Arguably Paradise Lost’s most controversial album ‘Host‘ has finally seen a long overdue reissue.
With the band rediscovering their own deathly roots in recent years on the critically acclaimed ’The Plague Within’ and ‘Medusa’, it is interesting to travel back to a moment in time where they could not be further removed from their current leanings.
Way back in 1999 they had confounded both friend and foe. After shattering their own status as grandmasters of gothic doom a few years earlier with the ground-breaking, yet unorthodox ‘One Second’, they upped the ante and did away with their metal pedigree altogether on the daring, yet almost unanimously scorned ‘Host’. Critics and fans alike burned their Depeche Mode like synth pop sympathies to the ground with a zeal that mirrored the outrage over Celtic Frost’s notorious faux pas ‘Cold Lake’.
In all honesty, however, to borrow one of their lyrics, the album is really not that bad. Quite the contrary. Despite being a dyed in the wool doomhead, I’ve always had a soft spot for this particular record. And there is a lot to be appreciated here if you dare to approach it with an open mind.
Nick Holmes had already experimented with different vocal styles on previous outings, but it’s only here that he had actually learned to sing properly. Likewise, it might be hard to imagine that this is the same guitarist who wrote ‘Gothic’ and would later found the crust ridden Vallenfyre, but Gregor Mackintosh’s writings are nevertheless consistently top notch and the songs still stand to this date, even though there’s nigh a note of his trademark riffing to be found on any of these melancholic slow burners. Despite the fallout the band encountered following its release, it remains a confident, bold move for a band at an undeniably creative highpoint.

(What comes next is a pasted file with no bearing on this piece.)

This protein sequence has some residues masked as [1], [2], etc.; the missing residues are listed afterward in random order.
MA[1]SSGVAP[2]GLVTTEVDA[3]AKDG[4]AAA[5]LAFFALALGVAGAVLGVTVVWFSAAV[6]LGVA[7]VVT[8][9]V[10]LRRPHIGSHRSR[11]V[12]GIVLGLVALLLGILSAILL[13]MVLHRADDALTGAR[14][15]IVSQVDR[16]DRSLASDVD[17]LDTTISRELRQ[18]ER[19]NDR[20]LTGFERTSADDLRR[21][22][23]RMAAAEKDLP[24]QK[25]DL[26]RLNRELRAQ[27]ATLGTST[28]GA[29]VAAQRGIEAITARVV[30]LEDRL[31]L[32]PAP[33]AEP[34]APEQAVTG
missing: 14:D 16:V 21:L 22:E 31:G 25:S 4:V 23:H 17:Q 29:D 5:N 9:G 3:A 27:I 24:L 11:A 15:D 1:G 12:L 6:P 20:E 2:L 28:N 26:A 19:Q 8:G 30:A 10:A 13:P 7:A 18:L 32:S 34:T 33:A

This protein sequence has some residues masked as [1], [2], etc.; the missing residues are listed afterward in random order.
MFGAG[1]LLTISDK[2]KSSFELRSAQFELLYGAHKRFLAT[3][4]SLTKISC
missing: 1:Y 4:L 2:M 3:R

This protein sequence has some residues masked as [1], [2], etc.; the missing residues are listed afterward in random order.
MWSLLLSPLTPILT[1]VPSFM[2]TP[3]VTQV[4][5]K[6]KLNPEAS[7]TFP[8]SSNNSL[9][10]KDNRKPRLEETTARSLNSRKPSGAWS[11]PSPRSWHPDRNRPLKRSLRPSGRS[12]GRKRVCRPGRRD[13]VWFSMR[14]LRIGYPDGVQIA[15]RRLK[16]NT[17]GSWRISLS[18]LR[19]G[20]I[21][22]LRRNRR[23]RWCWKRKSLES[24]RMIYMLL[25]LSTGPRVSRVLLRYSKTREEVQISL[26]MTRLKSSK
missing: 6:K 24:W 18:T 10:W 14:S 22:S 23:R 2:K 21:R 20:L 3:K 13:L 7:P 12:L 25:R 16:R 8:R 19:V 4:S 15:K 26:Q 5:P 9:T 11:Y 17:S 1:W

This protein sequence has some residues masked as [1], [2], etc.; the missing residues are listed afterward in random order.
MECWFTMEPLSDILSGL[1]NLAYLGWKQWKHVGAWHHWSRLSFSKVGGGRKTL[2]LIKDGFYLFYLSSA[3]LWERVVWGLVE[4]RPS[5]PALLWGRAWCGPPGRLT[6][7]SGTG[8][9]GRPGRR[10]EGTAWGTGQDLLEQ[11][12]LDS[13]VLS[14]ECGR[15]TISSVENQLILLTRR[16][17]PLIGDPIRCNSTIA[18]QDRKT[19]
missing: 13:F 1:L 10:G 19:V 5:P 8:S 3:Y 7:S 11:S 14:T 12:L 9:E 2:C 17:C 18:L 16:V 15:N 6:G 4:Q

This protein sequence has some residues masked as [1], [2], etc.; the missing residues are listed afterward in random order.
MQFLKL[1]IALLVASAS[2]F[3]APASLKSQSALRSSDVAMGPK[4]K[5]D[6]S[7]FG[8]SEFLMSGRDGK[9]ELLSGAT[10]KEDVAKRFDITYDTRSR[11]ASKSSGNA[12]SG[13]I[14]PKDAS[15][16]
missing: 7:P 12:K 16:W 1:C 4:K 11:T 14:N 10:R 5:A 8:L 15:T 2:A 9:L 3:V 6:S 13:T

The backlash, unfortunately, resulted in a series of half-hearted, half way rocking compromises like ‘Believe in Nothing’ and ‘Symbol of Life’ that nobody was truly happy with, including the band members themselves, until they were quickened once more on the reinvigorated, aptly self-titled ‘Paradise Lost’.
Release date: March 16th, 2018
Label: Nuclear Blast
1. So Much Is Lost
2. Nothing Sacred
3. In All Honesty
5. Ordinary Days
6. It’s Too Late
7. Permanent Solution
8. Behind The Grey
10. Made The Same
12. Year Of Summer